DAYTON — The several hundred students who have graduated from Wright State University’s Adult-Gerontology Acute Care Nurse Practitioner program since it began in 1998 passed the national certification test the first time they took it — all of them.
The 100 percent, first-time pass rate of the American Nurses Credentialing Center test is well above the national average. In fact, Kristine Scordo, director of the Wright State program, has been approached by other schools asking her for help in raising their pass rates.
“It’s a tough program,” said Scordo. “If you’re my student and I don’t feel safe with you taking care of me or my family, you don’t graduate. This is not a get-by program. People’s lives are in your hands.”
The master’s degree program at the Wright State University–Miami Valley College of Nursing and Health was started by a grant from the U.S. Department of Health and Human Services.
To be admitted, students must have their bachelor’s degrees and at least two years of full-time experience in critical care units such as emergency, trauma or intensive care. There are currently 65 to 70 students in the program.
Students are trained to work in emergency departments, intensive care units, specialty labs and clinics, acute care wards and in other hospital and medical settings. The students specialize in areas such as critical care, cardiology, pulmonary, neurology, renal and trauma. They diagnose health problems and can prescribe drugs and treatments.
“Nurse practitioners are prepared at a higher level of education in order to provide the care they are authorized to provide,” said Scordo.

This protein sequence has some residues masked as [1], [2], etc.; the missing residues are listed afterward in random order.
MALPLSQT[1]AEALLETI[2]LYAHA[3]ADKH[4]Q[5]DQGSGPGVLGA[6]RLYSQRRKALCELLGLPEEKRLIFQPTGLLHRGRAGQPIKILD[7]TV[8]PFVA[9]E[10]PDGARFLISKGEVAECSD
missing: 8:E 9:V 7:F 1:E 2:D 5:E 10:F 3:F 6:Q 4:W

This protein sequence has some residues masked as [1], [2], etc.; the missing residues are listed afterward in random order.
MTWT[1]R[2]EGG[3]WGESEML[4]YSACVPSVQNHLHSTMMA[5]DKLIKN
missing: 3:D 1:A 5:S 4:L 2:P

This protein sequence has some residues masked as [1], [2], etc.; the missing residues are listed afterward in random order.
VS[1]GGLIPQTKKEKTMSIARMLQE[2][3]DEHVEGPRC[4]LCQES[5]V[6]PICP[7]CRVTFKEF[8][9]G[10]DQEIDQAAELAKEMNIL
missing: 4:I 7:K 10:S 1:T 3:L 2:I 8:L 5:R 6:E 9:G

For example, in addition to treating a man who just suffered a heart attack, nurse practitioners may also assess his children as a preventive measure. And their practice extends from the hospital to the home.
Highly regarded physicians and specialists lecture to the Wright State classes.
“The curriculum is very extensive,” said Scordo, adding that the students learn everything from trauma care to reimbursement to ethics of clinical practice.
When students pass the written, proctored, four-hour credentialing test administered by the ANCC (American Nurses Credential Center), they can become licensed to practice as an acute nurse practitioner. Graduates of the Wright State program are working in hospitals and cardiology and other specialized practices in Ohio, Florida, Indiana, Texas and other states.
“They are all employed and all had two to three job offers,” said Scordo.
The students call the Wright State program “tough love” and refer to its director as Mother Scordo.
Student Jennifer Shah of Cincinnati earned her bachelor’s in nursing from the University of Toledo and enrolled at Wright State because she heard about the quality of the program and the high pass rate.
“It’s tough and it almost makes you — honestly — crazy because it’s so hard,” she said. “But it’s going to be rewarding in the end.”
Shah, who currently works at the University of Cincinnati Medical Center, wants to make a career in a hospital’s trauma unit.
Student Scott Long of Columbus, who received his bachelor’s degree from Ohio University-Chillicothe, plans to work with the trauma and critical care team at Grant Medical Center in Columbus. His colleagues recommended he enroll in the Wright State program.
“There is a large amount of information we have to take in in a short amount of time,” said Long. “You’re going to go crazy at times, but you’re going to come out better prepared, ready to go into the workforce.”
The writer is the assistant director of public relations, communications and marketing for Wright State University. He can be reached at email@example.com.